4 Reasons a Water Heater Leaks (Explained)

Leaks in water heaters will occur for several reasons. The truth is that your water heater system features many components with the potential to leak. Depending on where the leak is coming from, some leaks may be easier to fix than others. 

Generally, water heaters leak due to loose connections or cracks due to age or corrosion. If your water heater leaks because of a loose connection, you must identify and tighten the component. Leaking due to a crack can be difficult to manage and may require replacing entire parts of your system.

Whether the leak seems minor or significant, it’s important to remember that a leak in a water heater means that something is not functioning as it should in your unit. In this post, we will look at why water heaters leak and where to expect the leaks.

1. Water Heater Leaking from the Top

Most conventional water heaters in the home have a cylindrical shape and are relatively tall. 

The most significant part of the water heater is the tank itself which acts as a reservoir for water. Several pipes are attached to the top part of the cylinder and are often the culprit of leaks coming from the top of the heater.

Leakage on your water heater tank from the top can mean that the water is leaking from any below areas.

  • The cold water inlet or hot water discharge pipe/valve 
  • The expansion tank

A Leak in the Water Intake or Discharge Pipe 

If there is a leak on either of the pipes, it could be because the valve connectors have come loose, and simply tightening them may solve the issue. 

However, corrosion may have eaten at them, and they can no longer tighten to the point where they seal the water in the tank. In such a case, you will need to replace the connector valves.

Connector valves are affordable and available at your local hardware store for about $15. If the leakage is from either pipe due to corrosion, you will need your plumber to replace the pipes for you. 

When it comes to the cold-water inlet connection to the tank, the connection is naturally susceptible to thermal expansion pushes. As a result, the water can find its way out and leak.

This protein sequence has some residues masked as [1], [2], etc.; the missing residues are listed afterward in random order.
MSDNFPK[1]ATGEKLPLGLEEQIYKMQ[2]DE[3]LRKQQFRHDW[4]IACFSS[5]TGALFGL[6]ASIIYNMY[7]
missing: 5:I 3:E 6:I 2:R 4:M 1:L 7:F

The solution in such a case involves your plumber being meticulous during installation by using Teflon tape and lubricating the area using pipe dope.

Failure to do this, the mismatched metals of steel and copper will corrode each other over time and further make the spot more vulnerable, resulting in a leak. 

Well-experienced plumbers know to give this area the specialized attention it deserves during installation or when repairing a leak on that spot. 

A Leak in the Expansion Tank

The expansion tank can leak due to old age, loose pipe fittings, or the tank itself. The good news is that you can tighten loose pipe fittings with a basic wrench. If the source of the leak is the tank, you need a plumber to replace the expansion tank.

The purpose of a smaller water tank is to accommodate excess hot water when it can no longer fit into the main reservoir. Naturally, when water is heated, it expands.

2. Water Heater Leaking from the Bottom

Bottom leaks in your water heater can be minor with easy and quick fixes, or they can be complex and call for major repairs or a total overhaul of your entire water heating unit.  

These bottom leaks often mean one of two things: Either the leak is coming from the drain valve, or the source of the leak is the tank itself. 

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If the leak is the drain valve, tightening will do the trick and is often enough to stop the leak. However, if the leak is coming from the tank, a crack or a pinhole may have developed.

There are several reasons why the tank itself can develop leaks; they include

  • Age
  • Sedimentation
  • Deterioration from corrosion 
  • Cracks

Sedimentation in the tank is often the root source of internal tank leaks. 

Water heaters in areas with hard water are particularly prone to experience sedimentation. But that doesn’t mean that locations with soft water are exempt. Sedimentation is the accumulation of calcium and sodium deposits at the base of the tank over time.

When you do not regularly undertake sediment draining from the tank, the tank will rust, crack, or develop holes. 

This deterioration is gradual, happening over a long time, but it eventually leads to a damaged tank. It is best to drain your water heater once in six months to ensure no sediments accumulate at the tank’s base. Your plumber will help drain the tank for you.